Rich and Hearty Slow Cooker Minestrone Soup

Hands-down, there’s nothing I enjoy more in the fall than simple, delicious piping hot comfort foods like soups and stews,  My all-time favorite soup is Minestrone.  It’s guaranteed to warm up my taste-buds, body and soul on a cold day and it’s a treat my entire family enjoys.  When the smell the rich Italian spices and fresh vegetables simmering, it’s like a beacon calling them to the kitchen.

Rich & Hearty Slow Cooker Minestrone Soup #Recipe #SlowCookerMeals

Minestrone, in it’s basic sense, is an Italian vegetable soup, prepared in various styles depending upon the region or even country interpreting this dish. I’ve tasted Minestrone Soup prepared many ways, some with very surprising elements like a German style minestrone I sampled that was more like a tomato soup which incorporated a variety of vegetables, spaghetti noodles, parsley and three types of beans (kidney, white and garbanzo.)

The recipe I share with you today is one that I’ve adapted over the years to include the things I love best in a minestrone soup including fresh vegetables from my garden.  My secret for creating a well infused blend of flavors and soft, tender veggies without having to slave over the stove all day is to go hand-free and let my slow cooker do the work.  It’s so easy to prep and make this rich & hearty slow cooker Minestrone soup  and create the perfect warm up for a brisk fall day!


Quick and Easy Farm Fresh Applesauce Recipe

If you’ve recently been to the orchard, chances are you still have an over-abundance of fresh, ripe apples scattered around your kitchen begging to be enjoyed!  While many of my friends bake wonderful pies or simply enjoy the fruit on its own, I was surprised to find out how many didn’t use their red delights for enjoying fresh applesauce.  The common misunderstanding is that applesauce is difficult to make.  This simply isn’t true! With my quick and easy applesauce recipe, you will be serving up bowls full of apple goodness throughout the holiday season and beyond.

Quick and Easy Farm Fresh Applesauce Recipe

The best part of making your own applesauce is you can select organic apples, control the sugar used in each batch and ensure you have zero preservatives!

Quick and Easy Applesauce**

16 cups apples, cored, peeled and chopped
1 cup sugar
1 1/2 cups water
2 Tablespoons lemon juice

In a large saucepan over medium heat, add water, lemon juice and apples. Cook, stirring occasionally until apples are tender. Remove from heat.

For chunky applesauce: In a large mixing bowl, add sugar and apples. Mash with a fork or masher until sugar is combined and chunky applesauce is formed.

For smooth applesauce: Using a food processor, puree apples. In a large mixing bowl, add puree and sugar, and mix until sugar is dissolved into applesauce.

Ladle applesauce into freezer containers, leaving a 1/2-inch headspace. Seal, label, and stack containers in freezer for storage.

**Excerpt from “Getting Laid: Everything You Need to Know About Raising Chickens, Gardening and Preserving — with Over 100 Recipes!” by Barb Webb (c) 2015

Quick and Easy Farm Fresh Applesauce Recipe

Do you enjoy farm fresh recipes? 

You’ll find over 100 quick, fresh and easy delights in Getting Laid: Everything You Need to Know About Raising Chickens, Gardening and Preserving — with Over 100 Recipes! along with farm to table expert advice on raising chickens, organic gardening, preservation methods, cooking and baking, DIY home decor and more!


Sea-Salted Sorghum Pecan Popcorn Balls

Since my husband was knee-high to a grasshopper, sorghum popcorn balls have ushered in fall.  Some call sorghum popcorn balls “old fashioned,” but here in the Appalachias, we call it standard Halloween fare.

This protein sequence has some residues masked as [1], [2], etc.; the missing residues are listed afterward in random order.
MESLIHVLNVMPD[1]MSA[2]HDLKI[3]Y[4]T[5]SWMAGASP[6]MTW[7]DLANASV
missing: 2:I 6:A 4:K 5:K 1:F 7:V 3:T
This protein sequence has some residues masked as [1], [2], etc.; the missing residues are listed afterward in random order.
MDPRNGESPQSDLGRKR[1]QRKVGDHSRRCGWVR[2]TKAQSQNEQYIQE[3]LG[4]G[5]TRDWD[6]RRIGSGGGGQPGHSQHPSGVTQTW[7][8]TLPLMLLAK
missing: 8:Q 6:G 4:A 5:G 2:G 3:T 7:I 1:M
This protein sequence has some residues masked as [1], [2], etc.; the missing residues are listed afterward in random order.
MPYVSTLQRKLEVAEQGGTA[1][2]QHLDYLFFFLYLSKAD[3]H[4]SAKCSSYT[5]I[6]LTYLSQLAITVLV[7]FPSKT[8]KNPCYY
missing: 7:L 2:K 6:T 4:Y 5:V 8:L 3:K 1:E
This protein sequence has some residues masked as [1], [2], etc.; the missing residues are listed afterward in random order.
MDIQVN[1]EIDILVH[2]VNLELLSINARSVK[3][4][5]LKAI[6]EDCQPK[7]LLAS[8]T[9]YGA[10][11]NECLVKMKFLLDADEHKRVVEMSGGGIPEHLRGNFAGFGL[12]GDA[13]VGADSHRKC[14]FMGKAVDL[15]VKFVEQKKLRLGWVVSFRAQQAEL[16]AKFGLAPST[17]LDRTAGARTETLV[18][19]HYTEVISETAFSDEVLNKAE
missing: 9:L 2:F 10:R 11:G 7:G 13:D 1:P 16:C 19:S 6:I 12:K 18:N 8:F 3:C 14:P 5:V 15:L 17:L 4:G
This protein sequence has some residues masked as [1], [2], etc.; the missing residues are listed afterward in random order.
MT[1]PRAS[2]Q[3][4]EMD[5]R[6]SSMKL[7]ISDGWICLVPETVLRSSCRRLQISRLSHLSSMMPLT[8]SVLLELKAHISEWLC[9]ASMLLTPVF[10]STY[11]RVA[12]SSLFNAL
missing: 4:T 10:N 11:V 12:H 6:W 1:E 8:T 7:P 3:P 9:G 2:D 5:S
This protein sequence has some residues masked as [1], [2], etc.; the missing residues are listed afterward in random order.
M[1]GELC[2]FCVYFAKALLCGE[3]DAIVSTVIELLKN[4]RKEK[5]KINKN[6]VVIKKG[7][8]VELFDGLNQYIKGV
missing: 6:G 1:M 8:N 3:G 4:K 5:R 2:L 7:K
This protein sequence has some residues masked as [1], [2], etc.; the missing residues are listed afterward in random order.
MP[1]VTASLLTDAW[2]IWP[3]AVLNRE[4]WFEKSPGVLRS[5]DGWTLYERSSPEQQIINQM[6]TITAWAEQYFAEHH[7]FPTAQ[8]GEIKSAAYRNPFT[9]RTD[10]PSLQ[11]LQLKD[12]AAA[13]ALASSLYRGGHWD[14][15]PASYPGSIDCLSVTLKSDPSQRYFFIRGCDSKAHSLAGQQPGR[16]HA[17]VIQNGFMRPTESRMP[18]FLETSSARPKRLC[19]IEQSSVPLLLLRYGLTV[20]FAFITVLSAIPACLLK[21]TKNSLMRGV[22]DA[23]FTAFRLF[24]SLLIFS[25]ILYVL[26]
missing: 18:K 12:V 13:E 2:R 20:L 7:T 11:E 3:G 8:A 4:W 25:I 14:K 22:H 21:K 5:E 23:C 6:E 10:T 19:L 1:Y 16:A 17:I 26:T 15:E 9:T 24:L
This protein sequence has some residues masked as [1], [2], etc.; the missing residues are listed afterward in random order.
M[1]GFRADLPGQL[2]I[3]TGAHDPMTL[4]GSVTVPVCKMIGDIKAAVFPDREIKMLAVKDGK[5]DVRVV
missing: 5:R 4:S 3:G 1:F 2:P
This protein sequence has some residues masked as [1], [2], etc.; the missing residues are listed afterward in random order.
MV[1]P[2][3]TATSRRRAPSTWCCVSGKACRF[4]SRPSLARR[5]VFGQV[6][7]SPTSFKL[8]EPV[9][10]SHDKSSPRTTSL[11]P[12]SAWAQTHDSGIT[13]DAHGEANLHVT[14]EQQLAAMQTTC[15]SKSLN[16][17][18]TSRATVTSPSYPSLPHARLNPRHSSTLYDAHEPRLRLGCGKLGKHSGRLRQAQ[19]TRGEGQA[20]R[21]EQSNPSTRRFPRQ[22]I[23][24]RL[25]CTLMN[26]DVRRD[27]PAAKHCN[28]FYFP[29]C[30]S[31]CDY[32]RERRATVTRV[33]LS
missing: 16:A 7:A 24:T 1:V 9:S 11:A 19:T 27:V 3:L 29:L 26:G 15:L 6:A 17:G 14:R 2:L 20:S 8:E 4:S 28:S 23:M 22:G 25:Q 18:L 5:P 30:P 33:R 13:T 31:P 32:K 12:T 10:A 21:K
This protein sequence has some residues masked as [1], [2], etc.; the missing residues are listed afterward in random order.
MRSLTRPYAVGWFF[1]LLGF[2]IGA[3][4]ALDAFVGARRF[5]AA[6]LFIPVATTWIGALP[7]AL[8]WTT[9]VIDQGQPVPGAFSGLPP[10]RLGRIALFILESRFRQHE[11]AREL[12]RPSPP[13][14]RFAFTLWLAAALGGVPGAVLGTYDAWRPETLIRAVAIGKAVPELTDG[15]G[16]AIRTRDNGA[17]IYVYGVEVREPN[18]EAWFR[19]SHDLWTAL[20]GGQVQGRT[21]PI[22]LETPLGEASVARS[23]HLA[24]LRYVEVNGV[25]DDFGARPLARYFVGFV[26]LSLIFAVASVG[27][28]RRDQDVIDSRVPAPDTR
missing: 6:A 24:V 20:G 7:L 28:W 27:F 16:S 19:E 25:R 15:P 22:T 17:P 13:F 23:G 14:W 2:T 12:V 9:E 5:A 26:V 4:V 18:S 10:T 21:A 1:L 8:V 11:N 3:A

Sea-Salted Sorghum Pecan Popcorn Balls

For generations, Kentucky farmers have been producing nutrient rich and naturally gluten free crops of sorghum and pressing it into a thick, versatile syrup that’s makes an ideal base for an amazing popcorn ball. Stacked up against their corn-syrup counterparts, the sorghum popcorn balls shine in complexity, clarity and superiority of flavor.

When you toss in a little sea salt and some pecans, the flavor-factor pops right off the popcorn charts… which is what we do each year.   I hope that Sea-Salted Sorghum Pecan Popcorn Balls will be a favorite recipe at your house.

Quick & Easy Bourbon Street Chicken

DSC06435 (2)Bourbon Street Chicken naturally has it’s roots steeped in Louisiana history, but is also a wildly popular dish that’s often found on buffets at several popular restaurants my family likes to enjoy.  We certainly love enjoying this flavorful dish but all the extra calories that accompany it in the buffet line are not quite as desirable!

My Quick & Easy Bourbon Street Chicken recipe is a result from tweaking and adapting a home skillet recipe that captures the same intensity of flavor and I have to say, rivals the best of the best we’ve ever had dining out.

Of course, using fresh ingredients and our favorite Kentucky Bourbon Whiskey certainly steps things up a bit!

Traditional Bourbon Street Chicken uses thigh or leg meat (dark meat) from the chicken. I prefer to use chicken breast (white meat) as it’s a leaner version, but feel free to swap in your preference.


Spiced Rum Banana Chips Recipe

Spiced Rum Banana ChipsDehydrating is an age-old popular method of preservation, but after adding a little bit of alcohol to the process, you may never look at dehydrated fruit the same way again.

The complexity of flavor and rich pop of sweet from the maple syrup, makes Spiced Rum Banana Chips a treat you’ll turn to time and time again.  Great for enjoying at home, serving at parties or for enjoying on-the-go.

No need to worry about a high alcohol content either, it will evaporate during the process but the amazing flavor will be left behind!

If only astronauts had it this good!


Farm Fresh Tex-Mex Breakfast Egg Bake

During a business trip to Texas, I fell in love with the variety of Tex-Mex omelets and skillet menu offerings for breakfast.  Every restaurant had a delectable offering and the traditional breakfast offerings started the day off with a delicious spicy kick.  When I returned home, I had to immediately add this Texan breakfast style to our home menu rotation!